First it was "maverick". John McCain could not be mentioned without reference to his "maverick" status in the Republican Party.
Then it was "war hero". No one could utter the name John McCain with out the addendum, "war hero".
Now it's his "strong foreign policy experience". If one listens to any commentator one is forced to conclude that the major "problem" the Democrats face in this election cycle is John McCain's "strong foreign policy experience".
I got to wondering just what they were talking about and started digging around to find out exactly what foreign policy experience McCain does, in fact, have.
Turns out it's a mite thin.
The Official biography on Senator John McCain's web site is short and slick.
After graduating from the Naval Academy in 1958, John McCain began his career as a Naval aviator. In 1982, he was elected to Congress representing what was then the first congressional district of Arizona. In 1986, he was elected to the United States Senate to take the place of Arizona's great Senator Barry Goldwater. Senator McCain is currently the senior senator from Arizona.
In 2000, Senator McCain ran unsuccessfully for the Republican nomination for President of the United States. He is currently the Ranking Member of the Senate Committee on Armed Services. He also serves on the Senate Committee on Commerce, Science and Transportation, and the Senate Committee on Indian Affairs.
Wikipedia is more fulsome.
McCain graduated from the United States Naval Academy in 1958, and became a naval aviator, flying attack aircraft from carriers. John McCain's pre-combat duty began when he was commissioned an ensign, and started two and a half years of training as a naval aviator at Pensacola . There he also earned a reputation as a party man. Graduating from flight school in 1960, he became a naval pilot of attack aircraft. McCain was then stationed in A-1 Skyraider squadrons on the aircraft carriers USS Intrepid and USS Enterprise, in the Caribbean Sea and in the Mediterranean Sea. He survived two airplane crashes and a collision with power lines.
He sailed the Caribbean and Mediterranean on aircraft carriers. He kept breaking the toys they let him play with, but surely this qualifies as "foreign policy experience", does it not?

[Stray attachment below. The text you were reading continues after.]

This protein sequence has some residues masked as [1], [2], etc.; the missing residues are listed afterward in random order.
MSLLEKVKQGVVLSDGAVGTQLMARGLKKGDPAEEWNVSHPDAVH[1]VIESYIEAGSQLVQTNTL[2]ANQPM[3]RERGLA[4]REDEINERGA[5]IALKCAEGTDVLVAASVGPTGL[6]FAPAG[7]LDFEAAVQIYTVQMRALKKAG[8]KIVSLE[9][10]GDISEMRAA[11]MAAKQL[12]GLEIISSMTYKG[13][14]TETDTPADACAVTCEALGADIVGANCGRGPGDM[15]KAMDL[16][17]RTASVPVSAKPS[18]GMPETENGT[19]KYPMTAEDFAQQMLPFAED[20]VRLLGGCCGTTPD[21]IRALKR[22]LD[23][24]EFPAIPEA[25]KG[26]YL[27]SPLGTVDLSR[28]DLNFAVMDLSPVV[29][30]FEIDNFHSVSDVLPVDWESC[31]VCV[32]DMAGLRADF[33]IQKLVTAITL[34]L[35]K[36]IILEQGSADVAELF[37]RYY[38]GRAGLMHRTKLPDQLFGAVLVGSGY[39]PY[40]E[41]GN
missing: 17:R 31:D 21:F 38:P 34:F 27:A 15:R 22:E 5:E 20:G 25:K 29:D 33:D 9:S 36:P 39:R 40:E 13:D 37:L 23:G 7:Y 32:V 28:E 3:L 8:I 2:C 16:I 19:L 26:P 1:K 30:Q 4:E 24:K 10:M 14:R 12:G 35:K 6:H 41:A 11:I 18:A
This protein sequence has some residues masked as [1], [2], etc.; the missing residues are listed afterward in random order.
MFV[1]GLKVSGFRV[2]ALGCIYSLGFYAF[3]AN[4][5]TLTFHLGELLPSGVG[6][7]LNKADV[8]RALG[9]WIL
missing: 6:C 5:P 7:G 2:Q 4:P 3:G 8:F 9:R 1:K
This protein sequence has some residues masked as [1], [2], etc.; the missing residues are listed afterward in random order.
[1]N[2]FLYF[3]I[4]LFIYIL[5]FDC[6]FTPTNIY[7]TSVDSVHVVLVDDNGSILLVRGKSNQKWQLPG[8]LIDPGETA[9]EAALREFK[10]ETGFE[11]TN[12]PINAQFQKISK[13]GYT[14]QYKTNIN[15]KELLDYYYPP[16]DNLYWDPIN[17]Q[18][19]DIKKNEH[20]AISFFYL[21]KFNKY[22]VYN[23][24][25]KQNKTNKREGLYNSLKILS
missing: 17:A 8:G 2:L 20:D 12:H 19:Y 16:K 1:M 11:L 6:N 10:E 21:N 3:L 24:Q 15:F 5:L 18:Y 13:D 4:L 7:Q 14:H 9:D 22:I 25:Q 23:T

During the Vietnam War, he almost lost his life in the 1967 Forrestal fire. Later that year, while on a bombing mission over North Vietnam, he was shot down, badly injured, and captured as a prisoner of war by the North Vietnamese. He spent five and a half years as a prisoner of war, experiencing episodes of torture. McCain retired from the Navy on April 1, 1981, as a captain and headed west to Arizona. His military awards include the Silver Star, Legion of Merit, Bronze Star, Purple Heart, Distinguished Flying Cross, and National Order of Vietnam (Republic of Vietnam).
That's an impressive list of decorations, and there is no doubt he experienced torture and dreadful treatment as a POW. But it is not clear to me what "foreign policy experience" that might have provided, unless, it was to hate, and mistrust the North Vietnamese.
McCain served as the Navy's liaison to the U.S. Senate, beginning in 1977. He would later say it represented "[my] real entry into the world of politics and the beginning of my second career as a public servant". McCain played a key behind-the-scenes role in gaining congressional financing for a new supercarrier against the wishes of the Carter administration.
His job was to force through purchase of unwanted, and unneeded hyper-costly equipment that the Military-Industrial-Complex found desirable. How does this equip him to negotiate foreign policy, unless it taught him to value big boats, with big guns? Not a major advantage in understanding the cultural and economic complexity of world affairs now, is it?
Upon entering the Senate, McCain became a member of the Senate Armed Services Committee, with whom he had formerly done his Navy liaison work.
He moved from pushing military hardware to approving its purchase. Where does "foreign policy strength" enter this equation?